Sydney, Australia, Aug 3 (EFE).- Australia is to review its defense force in view of future security challenges amid China’s growing influence in the Indo-Pacific region and conflicts around the world.
“This review will prepare Australia to effectively respond to the changing regional and global strategic environment and ensure Defense’s capability and force structure is fit for purpose, affordable and delivers the greatest return on investment,” Prime Minister Anthony Albanese said Wednesday in a press conference in Canberra.
The independent review, the first since 2012, will look at how the military’s capabilities can integrate and operate jointly with those of its strategic partners, especially the with United Kingdom and the United States, countries with which Australia signed the AUKUS security pact last September.
AUKUS, which seeks to stand up to China in the Indo-Pacific, includes the development of nuclear submarines for Australia, which would begin operating in the 2040s, although details about their acquisition will not be known until early next year.
Likewise, the review will put under the microscope the multimillion-dollar investments in defense projects, many of which are “overbudget and delayed,” as well as the preparation capacity of the armed forces.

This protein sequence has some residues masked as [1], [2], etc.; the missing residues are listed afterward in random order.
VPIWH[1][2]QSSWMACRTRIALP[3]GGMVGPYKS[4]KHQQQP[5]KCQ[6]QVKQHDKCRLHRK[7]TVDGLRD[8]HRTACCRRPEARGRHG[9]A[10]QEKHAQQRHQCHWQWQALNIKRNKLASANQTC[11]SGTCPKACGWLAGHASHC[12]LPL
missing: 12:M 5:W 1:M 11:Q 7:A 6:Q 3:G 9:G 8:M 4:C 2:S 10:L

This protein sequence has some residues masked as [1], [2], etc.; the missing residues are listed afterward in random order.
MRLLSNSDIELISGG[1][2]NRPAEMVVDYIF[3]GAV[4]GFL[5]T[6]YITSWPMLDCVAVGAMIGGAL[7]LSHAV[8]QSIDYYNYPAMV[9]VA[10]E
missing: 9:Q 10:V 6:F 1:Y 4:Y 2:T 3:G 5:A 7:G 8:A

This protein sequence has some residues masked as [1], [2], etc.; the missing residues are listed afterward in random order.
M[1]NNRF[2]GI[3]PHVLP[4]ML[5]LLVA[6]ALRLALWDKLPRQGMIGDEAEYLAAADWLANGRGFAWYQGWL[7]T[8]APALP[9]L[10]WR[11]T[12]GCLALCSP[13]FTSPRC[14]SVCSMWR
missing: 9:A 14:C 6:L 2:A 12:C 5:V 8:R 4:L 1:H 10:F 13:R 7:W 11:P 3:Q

Defense Minister Richard Marles said the defense strategic update in 2020 revealed changes “accelerating more rapidly” than forecast in the 2012 Force Posture Review.
Australia’s defense strategy “necessitates an immediate analysis of where and how defense assets and personnel are best positioned to protect Australia and its national interests,” Marles said.
In the last decade, geopolitical and military tensions between Australia and China have increased, especially over territorial disputes, as well as the construction of infrastructure and the controversy surrounding free navigation in the South China Sea.
In addition, Canberra views with suspicion the security pact signed in April between China and the Solomon Islands, which opens the door to sending military forces to the island nation at the request of Honiara, as well as Beijing’s attempts to sign a similar agreement with 10 Pacific nations.
Australia’s concerns also center on Russia’s invasion of Ukraine and a potential conflict over Taiwan, among other regional and global security challenges.
Former defense minister Stephen Smith and ex-defense force chief Angus Houston will lead the review, the recommendations of which will be delivered to the government early next year. EFE